The Rural Broadband Initiative Phase Two (RBI2) and the Mobile Black Spot Fund (MBSF) builds will be substantially finished by end of 2021, a year than previously planned, says Broadcasting, Communications and Digital Media Minister Clare Curran.
“New Zealanders must have access to technology as a right, regardless of income or geography andwe have to close the gap between the digital ‘haves’ and ‘have nots’to ensure people and communities benefit from the jobs, access and participation that a digital future brings,” says Curran.
“We are listening to feedback from businesses and from people who live in and travel to our most rural and remote areas, and they want more clarity around when their connectivity will improve. I want people to know they don’t have to wait until the end of 202
She adds: “The basis of a digital economy is universal access to efficient and cost effective broadband for all corners and communities in New Zealand.This government intends to grow ICT to be the second largest contributor to GDP by 2025sowe have to start the work now to close the digital divides.”
Minister Clare Curran
Curran says the deployment schedule and coverage information for RBI2 is now available on the National Broadband Map.
“An address checker is available on the map where you can type in your address to see if and when you will receive RBI2 broadband coverage. This will show both planned and actual coverage, and give an indication of the timing for planned coverage,” says Curran.
“The company providing service in your area is listed on the Availability Report when you search your address.
“Funding for the RBI2/MBSF programme comes mainly from the Telecommunications Development Levy (TDL), a levy paid by telcos, with some of the programme funded privately by the three mobile operators Spark, Vodafone and 2degrees.
“Funding for a $105 million RBI2/MBSF expansion comes from Crown Infrastructure Partners’ funds and announcements will be made in the coming months on the outcome of the RBI2/MBSF expansion process, which is currently underway.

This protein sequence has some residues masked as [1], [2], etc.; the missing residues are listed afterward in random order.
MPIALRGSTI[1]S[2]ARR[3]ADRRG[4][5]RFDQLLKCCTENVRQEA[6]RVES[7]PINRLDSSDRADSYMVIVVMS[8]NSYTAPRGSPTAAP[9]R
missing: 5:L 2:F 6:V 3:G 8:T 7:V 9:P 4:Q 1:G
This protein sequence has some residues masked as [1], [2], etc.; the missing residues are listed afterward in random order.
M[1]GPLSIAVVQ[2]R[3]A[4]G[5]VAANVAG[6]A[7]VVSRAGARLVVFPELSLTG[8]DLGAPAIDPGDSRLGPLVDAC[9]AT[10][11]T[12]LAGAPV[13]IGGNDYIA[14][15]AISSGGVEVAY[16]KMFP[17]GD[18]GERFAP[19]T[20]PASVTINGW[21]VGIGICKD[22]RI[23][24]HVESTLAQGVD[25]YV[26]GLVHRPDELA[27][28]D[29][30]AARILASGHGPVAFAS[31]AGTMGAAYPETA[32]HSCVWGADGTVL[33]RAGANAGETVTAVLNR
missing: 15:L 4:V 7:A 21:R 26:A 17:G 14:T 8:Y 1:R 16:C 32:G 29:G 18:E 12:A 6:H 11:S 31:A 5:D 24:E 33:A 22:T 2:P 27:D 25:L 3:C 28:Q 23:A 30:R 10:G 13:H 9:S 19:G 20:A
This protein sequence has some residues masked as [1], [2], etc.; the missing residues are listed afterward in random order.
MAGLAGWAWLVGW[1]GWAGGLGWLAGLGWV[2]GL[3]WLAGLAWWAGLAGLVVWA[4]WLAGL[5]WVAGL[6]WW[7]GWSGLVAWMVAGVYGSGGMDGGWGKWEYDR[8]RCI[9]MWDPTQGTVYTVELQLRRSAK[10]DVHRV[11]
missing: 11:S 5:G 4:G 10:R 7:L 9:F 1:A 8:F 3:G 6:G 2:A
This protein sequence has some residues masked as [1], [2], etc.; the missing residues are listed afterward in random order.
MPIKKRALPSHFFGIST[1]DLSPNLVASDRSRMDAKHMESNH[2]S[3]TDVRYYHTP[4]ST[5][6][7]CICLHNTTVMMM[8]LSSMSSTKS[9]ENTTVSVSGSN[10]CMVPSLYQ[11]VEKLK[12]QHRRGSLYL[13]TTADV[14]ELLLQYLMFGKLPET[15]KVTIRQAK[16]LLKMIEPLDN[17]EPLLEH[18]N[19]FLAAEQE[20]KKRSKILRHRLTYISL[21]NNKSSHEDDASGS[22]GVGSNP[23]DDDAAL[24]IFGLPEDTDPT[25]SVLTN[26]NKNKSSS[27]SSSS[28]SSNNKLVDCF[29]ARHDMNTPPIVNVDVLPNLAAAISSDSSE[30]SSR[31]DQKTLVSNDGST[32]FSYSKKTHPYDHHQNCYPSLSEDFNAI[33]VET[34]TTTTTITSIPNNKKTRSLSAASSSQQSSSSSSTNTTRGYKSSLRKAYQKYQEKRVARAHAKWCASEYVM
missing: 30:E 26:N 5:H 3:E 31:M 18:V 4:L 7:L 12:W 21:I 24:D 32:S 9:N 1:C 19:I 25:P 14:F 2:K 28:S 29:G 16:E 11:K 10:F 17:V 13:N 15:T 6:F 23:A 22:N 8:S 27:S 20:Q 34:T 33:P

She explains there are two categories for coverage under the MBSF: state highways and tourist locations. The MBSF is providing mobile coverage to approximately 1,000 kilometres of state highway and in over 100 tourism locations where no mobile coverage currently exists.
For highways, the top priority is to deliver coverage to the longest black spots, black spots with the highest traffic volumes, and those with the highest vehicle crash rates.
Curran says there will also be additional resources for rural communities not covered by these programmes to apply for under the $1 billion Provincial Growth Fund announced by Infrastructure Minister Shane Jones.
“Four regions – Tair?whiti/East Coast, Tai Tokerau/Northland, the West Coast, and Manawat?-Whanganui – were targeted for increased investment through a Provincial Growth Fund ‘surge’ effort and they also overlap with work on delivering faster broadband to rural and remote communities through RBI2.
“There is enormous untapped potential in our provinces – we have businesses with ideas and ambitions but they need infrastructure like high-speed broadband to compete equally in our 21st century economy,” says Curran.